Abstract: Drawing on intersectionality theory, I examine how U.S. visa policies shape the informal self-employment experiences of Indian women and men who migrated to the U.S. on “dependent visas” to accompany their highly skilled spouses on temporary work visas. Dependent visa policy prohibits employment for the visa holders for a period that can last from six to twenty years. Despite this, only a handful (12 out 45) of those on dependent visas pursued informal self-employment in my sample, of which four were men and eight were women. This paper focuses on the self-employed dependent spouses and their experiences with self-employment, particularly their choice of businesses and the role of self-employment in their lives as dependents. I conclude that the complexities of the experiences of self-employment for my research participants are embedded in the intersections of their gender, class, race and immigration status. This, in turn, leads to self-employment becoming inadvertent acts of subversion.

2018 - American Sociological Association Annual Meeting Pages: unavailable || Words: 10440 words || 
Info
5. Glavin, Paul., Filipovic, Tomislav. and van der Maas, Mark. "Precarious Versus Entrepreneurial Pathways into Self-Employment: Work and Nonwork Antecedents of Canadians’ Self-Employment Transitions" Paper presented at the annual meeting of the American Sociological Association Annual Meeting, Pennsylvania Convention Center & Philadelphia Marriott, Philadelphia, PA, Aug 09, 2018 Online <PDF>. 2019-08-22 <http://citation.allacademic.com/meta/p1377408_index.html>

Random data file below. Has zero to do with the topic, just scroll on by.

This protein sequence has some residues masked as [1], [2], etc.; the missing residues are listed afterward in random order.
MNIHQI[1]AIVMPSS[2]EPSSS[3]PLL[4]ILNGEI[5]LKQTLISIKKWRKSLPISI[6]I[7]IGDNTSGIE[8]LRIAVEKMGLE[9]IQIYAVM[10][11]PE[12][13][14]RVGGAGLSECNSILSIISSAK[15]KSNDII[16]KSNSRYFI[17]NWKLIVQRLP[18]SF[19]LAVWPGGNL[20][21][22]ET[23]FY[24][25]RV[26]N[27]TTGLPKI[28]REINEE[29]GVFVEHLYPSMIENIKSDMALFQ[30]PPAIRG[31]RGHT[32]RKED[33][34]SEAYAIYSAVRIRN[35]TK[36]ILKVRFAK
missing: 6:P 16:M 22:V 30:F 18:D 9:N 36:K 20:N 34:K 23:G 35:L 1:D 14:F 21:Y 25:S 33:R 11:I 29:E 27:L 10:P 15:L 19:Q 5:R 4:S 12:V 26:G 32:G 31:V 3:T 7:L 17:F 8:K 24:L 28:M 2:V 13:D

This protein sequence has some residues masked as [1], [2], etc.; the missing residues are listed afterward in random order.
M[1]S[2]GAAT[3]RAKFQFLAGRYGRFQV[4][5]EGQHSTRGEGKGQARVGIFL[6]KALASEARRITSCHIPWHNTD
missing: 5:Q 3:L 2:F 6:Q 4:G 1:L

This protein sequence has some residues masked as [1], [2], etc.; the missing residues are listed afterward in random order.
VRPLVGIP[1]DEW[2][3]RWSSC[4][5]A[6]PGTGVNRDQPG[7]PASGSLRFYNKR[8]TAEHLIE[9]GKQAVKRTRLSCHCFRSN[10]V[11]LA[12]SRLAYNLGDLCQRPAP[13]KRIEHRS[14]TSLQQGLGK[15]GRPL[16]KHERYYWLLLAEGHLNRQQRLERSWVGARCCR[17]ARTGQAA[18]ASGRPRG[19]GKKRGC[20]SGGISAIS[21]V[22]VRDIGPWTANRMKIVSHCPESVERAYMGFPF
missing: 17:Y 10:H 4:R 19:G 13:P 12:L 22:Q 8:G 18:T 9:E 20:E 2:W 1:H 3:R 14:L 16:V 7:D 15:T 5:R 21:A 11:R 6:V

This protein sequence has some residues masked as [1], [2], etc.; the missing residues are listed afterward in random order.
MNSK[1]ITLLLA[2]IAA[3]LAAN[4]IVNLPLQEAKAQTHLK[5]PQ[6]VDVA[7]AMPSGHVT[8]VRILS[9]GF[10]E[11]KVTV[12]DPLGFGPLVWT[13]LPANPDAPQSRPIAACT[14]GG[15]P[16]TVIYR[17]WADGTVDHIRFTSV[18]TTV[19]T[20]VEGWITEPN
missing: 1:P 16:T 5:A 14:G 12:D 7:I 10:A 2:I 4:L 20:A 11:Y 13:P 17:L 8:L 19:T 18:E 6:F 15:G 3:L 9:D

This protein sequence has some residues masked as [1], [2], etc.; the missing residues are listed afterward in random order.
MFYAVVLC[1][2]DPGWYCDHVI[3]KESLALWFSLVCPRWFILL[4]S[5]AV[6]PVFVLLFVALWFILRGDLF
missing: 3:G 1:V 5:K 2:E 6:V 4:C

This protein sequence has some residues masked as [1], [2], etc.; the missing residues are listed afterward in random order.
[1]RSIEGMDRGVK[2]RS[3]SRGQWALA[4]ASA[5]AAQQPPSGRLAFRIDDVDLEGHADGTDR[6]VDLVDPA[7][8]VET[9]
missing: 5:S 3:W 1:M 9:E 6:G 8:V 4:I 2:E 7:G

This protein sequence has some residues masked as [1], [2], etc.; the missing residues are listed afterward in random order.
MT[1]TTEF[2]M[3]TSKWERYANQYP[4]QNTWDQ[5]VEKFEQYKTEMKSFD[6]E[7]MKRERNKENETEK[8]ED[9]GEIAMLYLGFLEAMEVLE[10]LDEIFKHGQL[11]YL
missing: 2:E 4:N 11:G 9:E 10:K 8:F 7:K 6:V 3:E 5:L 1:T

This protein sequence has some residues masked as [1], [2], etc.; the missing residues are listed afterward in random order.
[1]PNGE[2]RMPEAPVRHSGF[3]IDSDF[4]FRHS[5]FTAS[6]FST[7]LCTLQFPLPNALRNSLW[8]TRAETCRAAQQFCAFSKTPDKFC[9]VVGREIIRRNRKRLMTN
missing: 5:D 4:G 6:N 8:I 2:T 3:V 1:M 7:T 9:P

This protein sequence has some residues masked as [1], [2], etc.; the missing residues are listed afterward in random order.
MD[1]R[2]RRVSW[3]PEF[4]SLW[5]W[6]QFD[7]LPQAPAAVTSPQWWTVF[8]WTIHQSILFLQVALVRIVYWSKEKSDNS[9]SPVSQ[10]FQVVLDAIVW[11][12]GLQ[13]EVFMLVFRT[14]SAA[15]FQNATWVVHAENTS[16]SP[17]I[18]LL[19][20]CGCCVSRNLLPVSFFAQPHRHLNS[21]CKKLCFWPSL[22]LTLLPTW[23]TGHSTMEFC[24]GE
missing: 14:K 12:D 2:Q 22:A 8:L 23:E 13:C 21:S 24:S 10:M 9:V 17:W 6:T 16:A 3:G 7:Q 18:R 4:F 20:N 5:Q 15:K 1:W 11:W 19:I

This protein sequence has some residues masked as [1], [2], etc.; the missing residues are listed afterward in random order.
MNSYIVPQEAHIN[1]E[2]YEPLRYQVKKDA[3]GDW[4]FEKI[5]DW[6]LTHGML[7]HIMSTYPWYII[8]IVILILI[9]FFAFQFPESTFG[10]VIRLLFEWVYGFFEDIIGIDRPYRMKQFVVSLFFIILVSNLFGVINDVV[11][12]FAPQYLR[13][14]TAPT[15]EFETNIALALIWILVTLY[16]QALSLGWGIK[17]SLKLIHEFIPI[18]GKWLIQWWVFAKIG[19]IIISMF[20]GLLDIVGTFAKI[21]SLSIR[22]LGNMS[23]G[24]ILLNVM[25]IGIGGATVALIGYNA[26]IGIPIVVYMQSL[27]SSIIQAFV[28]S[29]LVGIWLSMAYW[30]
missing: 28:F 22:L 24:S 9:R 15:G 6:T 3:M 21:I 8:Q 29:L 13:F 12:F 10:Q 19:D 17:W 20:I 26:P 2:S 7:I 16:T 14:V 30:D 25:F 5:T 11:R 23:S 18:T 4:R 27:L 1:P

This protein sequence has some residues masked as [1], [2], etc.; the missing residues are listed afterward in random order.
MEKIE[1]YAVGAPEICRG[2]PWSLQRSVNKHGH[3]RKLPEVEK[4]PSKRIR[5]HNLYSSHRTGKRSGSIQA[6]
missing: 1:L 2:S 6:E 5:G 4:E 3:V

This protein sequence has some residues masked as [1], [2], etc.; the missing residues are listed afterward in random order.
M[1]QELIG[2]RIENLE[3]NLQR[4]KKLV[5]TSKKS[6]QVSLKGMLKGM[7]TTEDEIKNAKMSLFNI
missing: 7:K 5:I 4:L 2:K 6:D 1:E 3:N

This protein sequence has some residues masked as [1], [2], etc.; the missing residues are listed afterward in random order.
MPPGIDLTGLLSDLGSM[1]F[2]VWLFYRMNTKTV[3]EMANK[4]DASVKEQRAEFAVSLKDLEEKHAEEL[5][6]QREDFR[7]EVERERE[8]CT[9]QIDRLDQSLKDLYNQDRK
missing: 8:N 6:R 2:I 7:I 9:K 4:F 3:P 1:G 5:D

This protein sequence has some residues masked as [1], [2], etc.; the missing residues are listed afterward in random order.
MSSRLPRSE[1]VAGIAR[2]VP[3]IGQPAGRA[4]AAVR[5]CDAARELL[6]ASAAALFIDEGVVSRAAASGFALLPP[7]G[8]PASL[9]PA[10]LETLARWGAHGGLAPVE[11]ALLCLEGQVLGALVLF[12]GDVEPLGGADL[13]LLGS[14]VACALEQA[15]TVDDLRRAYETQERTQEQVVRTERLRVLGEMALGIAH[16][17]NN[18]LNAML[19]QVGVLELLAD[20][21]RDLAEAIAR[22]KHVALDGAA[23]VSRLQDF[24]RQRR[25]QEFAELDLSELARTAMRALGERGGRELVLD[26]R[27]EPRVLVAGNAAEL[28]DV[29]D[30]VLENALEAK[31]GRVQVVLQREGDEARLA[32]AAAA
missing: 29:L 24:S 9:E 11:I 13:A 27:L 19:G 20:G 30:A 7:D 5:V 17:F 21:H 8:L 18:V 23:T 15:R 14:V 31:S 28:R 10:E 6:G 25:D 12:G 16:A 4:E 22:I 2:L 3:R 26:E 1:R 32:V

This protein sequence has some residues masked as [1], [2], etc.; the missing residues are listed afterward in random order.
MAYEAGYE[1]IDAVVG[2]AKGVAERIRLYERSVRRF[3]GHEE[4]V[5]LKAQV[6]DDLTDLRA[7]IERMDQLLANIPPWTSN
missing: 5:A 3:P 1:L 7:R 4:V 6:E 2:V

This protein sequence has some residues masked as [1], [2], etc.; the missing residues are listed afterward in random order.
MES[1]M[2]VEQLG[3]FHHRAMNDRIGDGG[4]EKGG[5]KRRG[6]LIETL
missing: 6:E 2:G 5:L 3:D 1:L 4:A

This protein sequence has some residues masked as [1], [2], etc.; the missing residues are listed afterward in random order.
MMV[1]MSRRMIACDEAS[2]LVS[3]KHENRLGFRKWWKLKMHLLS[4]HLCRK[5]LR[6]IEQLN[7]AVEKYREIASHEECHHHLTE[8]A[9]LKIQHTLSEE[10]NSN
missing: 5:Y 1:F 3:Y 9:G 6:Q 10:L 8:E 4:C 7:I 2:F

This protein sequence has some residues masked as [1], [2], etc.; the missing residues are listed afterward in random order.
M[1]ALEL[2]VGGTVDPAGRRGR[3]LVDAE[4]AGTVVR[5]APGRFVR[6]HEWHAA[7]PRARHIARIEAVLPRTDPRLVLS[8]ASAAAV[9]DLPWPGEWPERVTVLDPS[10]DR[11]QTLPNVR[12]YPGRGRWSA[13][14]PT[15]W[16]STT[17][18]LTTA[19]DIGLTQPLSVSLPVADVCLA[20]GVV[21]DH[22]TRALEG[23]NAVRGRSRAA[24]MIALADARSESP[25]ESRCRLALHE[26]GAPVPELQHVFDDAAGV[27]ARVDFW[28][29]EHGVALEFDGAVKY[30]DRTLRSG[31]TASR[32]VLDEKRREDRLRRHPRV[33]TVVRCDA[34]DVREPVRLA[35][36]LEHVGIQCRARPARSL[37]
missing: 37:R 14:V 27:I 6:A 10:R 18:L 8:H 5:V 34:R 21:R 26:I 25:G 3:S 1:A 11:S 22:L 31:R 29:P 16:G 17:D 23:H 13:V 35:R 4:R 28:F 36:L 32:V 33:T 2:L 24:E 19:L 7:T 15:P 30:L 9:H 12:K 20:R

Publication Type: Conference Paper/Unpublished Manuscript
Review Method: Peer Reviewed
Abstract: To what extent do contemporary self-employment trends reflect entrepreneurialism or labor market precariousness? We investigate the work, family and labor market antecedents associated with wageworkers’ transitions into self-employment. We distinguish between self-employment ventures that hire others from solo account operations. Analyses of a national panel survey of Canadian workers tracked over six years (Canadian Work, Stress, and Health Study) reveal that the solo account self-employed are approximately twice as likely to report low income (<$25,000) than wageworkers and the employer self-employed. Event history analyses based on a multinomial logit hazard model also reveal differences in the conditions that predict wageworkers’ transitions into each form of self-employment. Indicators of labor market insecurity predict the majority of self-employment transitions (solo account ventures), while job quality and good mental health predict entry into employer self-employment. Our findings support the value of using a ‘good jobs, bad jobs’ perspective to disaggregate the different pathways that wageworkers take into desirable versus less desirable forms of self-employment.